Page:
Analysis of whistleblower documents connected to BAT’s work in East and Central Africa revealed evidence of questionable payments made in Burundi, Comoros, the Democratic Republic of Congo, Kenya, Malawi, Rwanda, Sudan, Tanzania, Uganda, and Zambia. Researchers identified 236 payments made between 2008 and 2013 totaling US $601,502 that were allegedly used to try to influence policy and sabotage competitors.

Researchers categorized payments into two categories: those “raising questions under the United Kingdom Bribery Act (UKBA), and another less serious but still suspicious group of payments “warranting further investigation under the UKBA.” The payments included:

· More than $28,500 to sources within the Kenya Revenue Authority and more than $38,500 to a former Justice Minister allegedly in exchange for intelligence and for assistance with BAT’s efforts to prevent SICPA from winning the tender over Codentify.

· $20,000 to the chair of a Ugandan parliamentary committee to allegedly “amend” a report related to an investigation into Continental Tobacco Uganda.

· An offer of $110,000 to an executive of Leaf Tobacco and Commodities Ltd. of Uganda allegedly in exchange for evidence of potentially illegal activities by the company. A document detailing the proposal appears to include an offer to arrange an immunity from prosecution agreement

· Roughly $56,000 to a private contractor allegedly to covertly establish a trade union and orchestrate labor unrest at a competitor, Mastermind Tobacco Kenya. The effort was dubbed Operation Snake.”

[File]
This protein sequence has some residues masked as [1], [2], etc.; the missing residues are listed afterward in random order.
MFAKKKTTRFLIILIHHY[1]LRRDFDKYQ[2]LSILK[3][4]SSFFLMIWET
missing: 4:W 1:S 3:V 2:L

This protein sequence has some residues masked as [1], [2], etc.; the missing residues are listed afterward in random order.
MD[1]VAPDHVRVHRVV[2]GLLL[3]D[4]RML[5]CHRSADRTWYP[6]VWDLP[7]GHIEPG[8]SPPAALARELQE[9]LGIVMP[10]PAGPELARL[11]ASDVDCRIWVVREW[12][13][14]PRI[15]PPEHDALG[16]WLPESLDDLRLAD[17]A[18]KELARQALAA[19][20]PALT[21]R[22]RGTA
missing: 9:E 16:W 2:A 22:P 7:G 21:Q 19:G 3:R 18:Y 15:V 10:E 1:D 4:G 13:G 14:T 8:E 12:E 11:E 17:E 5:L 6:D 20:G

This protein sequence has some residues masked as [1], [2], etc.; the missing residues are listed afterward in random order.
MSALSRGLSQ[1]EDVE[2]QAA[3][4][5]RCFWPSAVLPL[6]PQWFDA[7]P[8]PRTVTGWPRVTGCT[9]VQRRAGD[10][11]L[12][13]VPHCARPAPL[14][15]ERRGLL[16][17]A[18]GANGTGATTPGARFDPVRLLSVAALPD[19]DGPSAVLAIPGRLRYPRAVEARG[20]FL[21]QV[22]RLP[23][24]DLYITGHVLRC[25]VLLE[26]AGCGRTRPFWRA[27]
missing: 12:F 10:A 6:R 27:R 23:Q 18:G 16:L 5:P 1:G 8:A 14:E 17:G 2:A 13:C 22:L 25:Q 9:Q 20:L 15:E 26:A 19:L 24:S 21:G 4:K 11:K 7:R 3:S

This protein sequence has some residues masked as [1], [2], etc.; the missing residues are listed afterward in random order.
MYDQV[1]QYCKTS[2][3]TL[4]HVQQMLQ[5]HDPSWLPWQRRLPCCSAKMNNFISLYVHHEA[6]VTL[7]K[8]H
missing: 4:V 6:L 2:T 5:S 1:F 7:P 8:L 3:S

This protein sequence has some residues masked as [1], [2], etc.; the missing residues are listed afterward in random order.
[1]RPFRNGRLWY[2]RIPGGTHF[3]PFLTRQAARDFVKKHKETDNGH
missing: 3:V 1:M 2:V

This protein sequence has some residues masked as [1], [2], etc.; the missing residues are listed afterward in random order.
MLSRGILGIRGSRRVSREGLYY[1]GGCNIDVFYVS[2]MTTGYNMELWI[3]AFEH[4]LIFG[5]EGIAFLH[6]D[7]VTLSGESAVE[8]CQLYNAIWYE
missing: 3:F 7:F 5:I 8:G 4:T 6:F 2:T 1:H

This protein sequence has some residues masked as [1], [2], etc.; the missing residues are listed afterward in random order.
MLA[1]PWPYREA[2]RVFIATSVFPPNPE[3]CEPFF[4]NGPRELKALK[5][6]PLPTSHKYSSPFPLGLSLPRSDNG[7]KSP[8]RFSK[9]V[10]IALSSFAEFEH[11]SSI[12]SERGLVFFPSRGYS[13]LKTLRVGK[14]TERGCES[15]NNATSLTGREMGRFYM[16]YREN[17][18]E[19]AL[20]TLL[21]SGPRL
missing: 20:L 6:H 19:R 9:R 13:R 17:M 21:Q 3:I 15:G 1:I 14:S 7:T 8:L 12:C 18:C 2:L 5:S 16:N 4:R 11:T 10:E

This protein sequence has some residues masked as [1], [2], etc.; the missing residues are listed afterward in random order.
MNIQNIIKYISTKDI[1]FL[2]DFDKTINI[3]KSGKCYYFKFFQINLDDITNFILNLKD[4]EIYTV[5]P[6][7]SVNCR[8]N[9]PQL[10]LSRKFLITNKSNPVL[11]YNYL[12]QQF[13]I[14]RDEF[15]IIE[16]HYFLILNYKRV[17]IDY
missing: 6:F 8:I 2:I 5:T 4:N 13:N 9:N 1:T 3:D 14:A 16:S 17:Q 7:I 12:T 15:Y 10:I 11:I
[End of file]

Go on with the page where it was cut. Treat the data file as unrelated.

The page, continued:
· Support for “Operation Deep Jungle,” allegedly to establish a permanent informant at a rival company Japan Tobacco International.

The documents suggest that BAT often routed payments through third party companies referred to as service providers.” They also show that BAT staff in London appear to have been involved in requesting and authorizing payments, processing invoices, and approving service provider contracts. Some employees seemed to know they were involved in questionable activities as they used aliases and private email accounts when communicating BAT in South Africa: Crossing the Line and Covering its Tracks

Analysis finds that to solidify BAT’s tobacco monopoly in South Africa, BAT and a private contractor may have repeatedly crossed the line of legality to undermine competitors and disrupt operations. It further alleges that:

Working with state agencies while allegedly complicit in smuggling

While BAT gained access to state agencies, ostensibly to help fight illicit trade, and issued public statements to say that it supported government efforts to eradicate the problem, BAT cigarettes produced in South Africa were allegedly being smuggled into West Africa, fueling conflict, organized crime, and political instability.

“BAT operates in more than 170 countries and the involvement of head office staff and executives in the activities highlighted in these reports raises questions about its business practices beyond Africa,” said Gan Quan, Director of Tobacco Control at The Union, a partner in STOP. “We urge anyone with information about potentially illegal activities to come forward and for regulators to take a hard look at this company and how it behaves. Governments and consumers have every reason to be suspicious.”

Continue Reading
Click to comment

Leave a Reply

Your email address will not be published.

2 × 2 =

Business

Marginal fields: NUPRC awards licences to 161 companies, rakes N200bn, $7m

Published

on

Marginal fields: NUPRC awards licences to 161 companies, rakes N200bn, $7m